Australasian cities have taken out five of the top 10 spots in the Economist Intelligent Unit’s biannual survey of the world’s most liveable cities. Trouble is, from the point of view of city policy-makers, it’s meaningless
Melbourne is again the world’s most liveable city, while Adelaide (5), Sydney (7), Perth (9) and New Zealand’s Auckland (10) are all in the top 10. Vancouver, Toronto and Calgary are also in the top 10, leaving only two places for non-Anglophone cities (Vienna and Helsinki).
Lord mayors and premiers can congratulate themselves, and no doubt the ranking provides a great PR opportunity. But no one should be under any illusion that it has any relevance to whether or not Melbourne (No. 1) is a better place to live permanently than Auckland (No. 10).
Let me remind you of the limitations of the survey:
- It’s a guide to companies on what they should pay their execs while they’re on assignment. It’s therefore not a guide to the best cities to live in permanently and it’s not at all useful for those who aren’t highly remunerated.
- It doesn’t take account of the cost of living for permanent residents or key issues like job opportunities and housing affordability.
- It overwhelmingly reflects national characteristics, not the attributes of individual cities.
- The scores of the top 10 cities are so close the differences are trivial.
- There’s enormous variability in the quality of the data between countries and the methodology isn’t as transparent as it should be.
- As was the case every other time, the highest-scoring cities tend to be mid-sized, have relatively low population density, and are located in wealthier countries (eight of the top 10 are in new-world countries). The EIU says bigger cities – global business centres – tend to be victims of their own success.
New York, London, Paris and Tokyo are all prestigious hubs with a wealth of recreational activity, but all suffer from higher levels of crime, congestion and public transport problems than would be deemed comfortable.
Melbourne’s top ranking has nothing to do with its vibrant CBD laneway culture and is despite the widespread perception of congested rail and road systems. It’ll surprise the locals, but Melbourne, Sydney and Perth score 100/100 for infrastructure.
Perhaps of more interest is the finding that the world became a less liveable place for executives on assignment over the past five years. The EIU attributes this to a variety of events, including the Arab Spring, austerity protests, and recent unrest in China.
Since 2008 the average global liveability score has fallen by 0.6 per cent, led by a 1.3 per cent fall in the average stability score. Although scores remain broadly stable from survey to survey, taking a five-year view shows how these factors have had a steady detrimental impact on liveability scores over time.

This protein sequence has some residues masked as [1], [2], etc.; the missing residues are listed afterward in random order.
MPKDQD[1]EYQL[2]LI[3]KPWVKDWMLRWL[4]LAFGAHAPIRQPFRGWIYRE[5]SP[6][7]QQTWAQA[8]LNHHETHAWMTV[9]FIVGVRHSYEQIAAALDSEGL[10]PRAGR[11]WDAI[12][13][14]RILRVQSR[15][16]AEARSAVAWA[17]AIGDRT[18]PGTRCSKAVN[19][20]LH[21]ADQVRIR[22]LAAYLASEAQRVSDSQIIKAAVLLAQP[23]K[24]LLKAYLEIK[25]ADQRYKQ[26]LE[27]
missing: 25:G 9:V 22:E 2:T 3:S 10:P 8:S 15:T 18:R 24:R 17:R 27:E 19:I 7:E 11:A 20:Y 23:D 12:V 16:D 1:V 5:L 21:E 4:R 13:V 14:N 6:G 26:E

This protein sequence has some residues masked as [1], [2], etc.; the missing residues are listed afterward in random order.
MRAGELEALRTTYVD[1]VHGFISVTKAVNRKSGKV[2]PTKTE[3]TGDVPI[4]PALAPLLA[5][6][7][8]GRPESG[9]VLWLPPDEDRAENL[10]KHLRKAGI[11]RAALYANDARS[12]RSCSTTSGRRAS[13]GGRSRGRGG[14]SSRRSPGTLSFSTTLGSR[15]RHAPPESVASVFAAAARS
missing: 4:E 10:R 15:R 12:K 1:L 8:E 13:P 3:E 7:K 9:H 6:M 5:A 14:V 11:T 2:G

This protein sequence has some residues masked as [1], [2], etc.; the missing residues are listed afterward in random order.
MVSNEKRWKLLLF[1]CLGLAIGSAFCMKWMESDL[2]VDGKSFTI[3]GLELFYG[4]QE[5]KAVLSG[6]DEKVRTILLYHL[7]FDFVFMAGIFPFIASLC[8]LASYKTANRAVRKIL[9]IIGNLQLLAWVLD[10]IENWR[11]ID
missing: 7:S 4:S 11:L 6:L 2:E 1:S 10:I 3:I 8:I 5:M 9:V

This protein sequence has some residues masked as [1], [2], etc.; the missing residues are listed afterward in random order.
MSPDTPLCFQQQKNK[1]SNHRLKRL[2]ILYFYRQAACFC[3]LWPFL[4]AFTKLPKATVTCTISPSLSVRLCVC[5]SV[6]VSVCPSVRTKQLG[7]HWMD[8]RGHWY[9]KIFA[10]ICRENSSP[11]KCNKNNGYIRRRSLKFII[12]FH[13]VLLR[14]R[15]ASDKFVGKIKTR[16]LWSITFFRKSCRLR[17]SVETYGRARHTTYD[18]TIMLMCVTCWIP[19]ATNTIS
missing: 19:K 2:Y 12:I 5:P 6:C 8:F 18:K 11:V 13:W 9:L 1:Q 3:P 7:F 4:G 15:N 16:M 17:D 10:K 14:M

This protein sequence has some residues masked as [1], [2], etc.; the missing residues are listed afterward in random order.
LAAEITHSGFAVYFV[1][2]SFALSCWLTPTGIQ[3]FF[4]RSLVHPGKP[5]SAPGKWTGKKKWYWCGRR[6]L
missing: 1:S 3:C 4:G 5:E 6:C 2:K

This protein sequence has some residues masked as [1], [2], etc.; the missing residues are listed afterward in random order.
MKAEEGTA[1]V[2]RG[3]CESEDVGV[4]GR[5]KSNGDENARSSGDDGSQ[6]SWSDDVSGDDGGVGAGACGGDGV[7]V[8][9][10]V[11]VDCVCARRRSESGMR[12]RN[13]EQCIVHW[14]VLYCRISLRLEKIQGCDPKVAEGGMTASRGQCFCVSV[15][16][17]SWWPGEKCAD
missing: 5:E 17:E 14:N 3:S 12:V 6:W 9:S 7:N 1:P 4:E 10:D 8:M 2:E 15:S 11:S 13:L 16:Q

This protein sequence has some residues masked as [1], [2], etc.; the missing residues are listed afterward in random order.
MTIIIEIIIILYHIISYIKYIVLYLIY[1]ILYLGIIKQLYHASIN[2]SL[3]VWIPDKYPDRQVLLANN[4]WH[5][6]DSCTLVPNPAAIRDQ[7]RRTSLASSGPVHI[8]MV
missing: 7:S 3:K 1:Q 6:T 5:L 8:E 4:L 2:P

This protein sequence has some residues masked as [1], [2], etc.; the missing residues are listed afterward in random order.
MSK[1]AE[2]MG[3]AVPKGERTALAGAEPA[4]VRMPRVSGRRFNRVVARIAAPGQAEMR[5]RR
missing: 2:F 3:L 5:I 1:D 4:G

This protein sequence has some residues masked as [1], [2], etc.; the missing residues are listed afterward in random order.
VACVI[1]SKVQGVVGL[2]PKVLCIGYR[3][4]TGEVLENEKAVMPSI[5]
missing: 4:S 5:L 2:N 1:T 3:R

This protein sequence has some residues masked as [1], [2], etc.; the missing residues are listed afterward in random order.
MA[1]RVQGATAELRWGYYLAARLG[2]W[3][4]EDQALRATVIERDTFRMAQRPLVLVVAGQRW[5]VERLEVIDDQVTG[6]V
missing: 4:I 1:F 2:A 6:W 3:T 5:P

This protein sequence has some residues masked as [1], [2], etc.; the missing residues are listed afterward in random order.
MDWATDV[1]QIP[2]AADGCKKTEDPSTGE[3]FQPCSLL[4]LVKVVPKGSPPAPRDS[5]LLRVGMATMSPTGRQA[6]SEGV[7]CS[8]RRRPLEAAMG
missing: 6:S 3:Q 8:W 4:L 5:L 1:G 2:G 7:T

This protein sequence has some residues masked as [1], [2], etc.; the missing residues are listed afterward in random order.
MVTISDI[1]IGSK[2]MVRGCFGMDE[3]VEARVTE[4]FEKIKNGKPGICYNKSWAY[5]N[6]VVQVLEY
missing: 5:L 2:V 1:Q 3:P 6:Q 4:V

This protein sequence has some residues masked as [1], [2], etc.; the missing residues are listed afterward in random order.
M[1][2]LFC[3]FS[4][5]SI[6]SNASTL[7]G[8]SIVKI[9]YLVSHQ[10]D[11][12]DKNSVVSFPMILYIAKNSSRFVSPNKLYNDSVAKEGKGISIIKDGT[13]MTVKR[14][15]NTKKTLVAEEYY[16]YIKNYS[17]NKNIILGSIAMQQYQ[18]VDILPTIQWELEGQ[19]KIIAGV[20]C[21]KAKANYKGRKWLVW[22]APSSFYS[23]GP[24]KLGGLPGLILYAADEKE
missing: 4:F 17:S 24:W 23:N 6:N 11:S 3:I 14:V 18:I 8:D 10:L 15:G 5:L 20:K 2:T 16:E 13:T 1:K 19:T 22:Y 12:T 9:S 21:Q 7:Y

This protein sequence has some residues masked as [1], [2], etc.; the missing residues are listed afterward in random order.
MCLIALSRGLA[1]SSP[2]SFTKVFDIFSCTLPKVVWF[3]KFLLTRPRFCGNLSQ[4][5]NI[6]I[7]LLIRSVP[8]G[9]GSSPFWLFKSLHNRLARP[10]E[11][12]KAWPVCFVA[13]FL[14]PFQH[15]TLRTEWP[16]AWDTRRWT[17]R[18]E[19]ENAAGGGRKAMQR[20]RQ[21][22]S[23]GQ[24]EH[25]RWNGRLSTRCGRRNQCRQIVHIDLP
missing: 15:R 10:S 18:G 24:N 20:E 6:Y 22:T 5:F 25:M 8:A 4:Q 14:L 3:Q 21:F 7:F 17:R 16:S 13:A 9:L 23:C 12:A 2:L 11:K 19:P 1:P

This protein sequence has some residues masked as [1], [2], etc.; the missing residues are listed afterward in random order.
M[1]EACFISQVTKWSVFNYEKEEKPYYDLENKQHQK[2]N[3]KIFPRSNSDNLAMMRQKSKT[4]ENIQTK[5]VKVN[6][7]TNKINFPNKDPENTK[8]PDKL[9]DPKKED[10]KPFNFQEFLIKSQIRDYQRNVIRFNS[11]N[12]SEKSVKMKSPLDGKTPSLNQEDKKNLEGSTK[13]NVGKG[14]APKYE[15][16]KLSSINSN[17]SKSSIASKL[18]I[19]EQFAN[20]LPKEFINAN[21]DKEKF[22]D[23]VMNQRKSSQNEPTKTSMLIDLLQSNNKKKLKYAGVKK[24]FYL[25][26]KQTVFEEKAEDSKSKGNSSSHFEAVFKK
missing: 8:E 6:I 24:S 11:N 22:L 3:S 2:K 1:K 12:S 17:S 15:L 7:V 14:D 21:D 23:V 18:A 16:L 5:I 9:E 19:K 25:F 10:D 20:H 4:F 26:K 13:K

Only 28 cities, of the 140 surveyed, have registered changes in the last 12 months, but 86 cities have experienced a change in liveability over the past five years. Of these, just 30 have seen an improvement in scores, while 56 have seen liveability levels declining.
There are other ways of comparing cities in terms relevant to city managers. In 2011 the EIU sought submissions on alternative ways to construct its index. The “winner” was architect and planner Filippo Lovato, who compiled a Spatially Adjusted index.
According to this report, he “added data on urban planning, including cities’ green space, (lack of) sprawl, natural assets, cultural assets, connectivity and (lack of) isolation”. The upshot was that Hong Kong emerged as the world’s most liveable city.
I’ve no doubt many won’t agree with that assessment, but Mr Lovato also found that:
Instead of being dominated by Aussies and Canucks, European cities ruled most of the revised index. Amsterdam came second, while Germany had two cities in the top 10: Berlin and Munich.
The only Australian city in the top 10 of Mr Lovato’s index is Sydney, which came a creditable fifth place. The lone Canadian city, Toronto, came in eighth place. Paris, Tokyo and Osaka made it into the top 10, but no US cities.
Whatever its usefulness for companies sending executives on assignment, the EIU Global Liveability survey has little relevance for permanent residents of a city or for urban policy-makers. Those charged with charting the future development of Australian cities should keep it in perspective.
This article was originally published on the Urbanist blog on Crikey.
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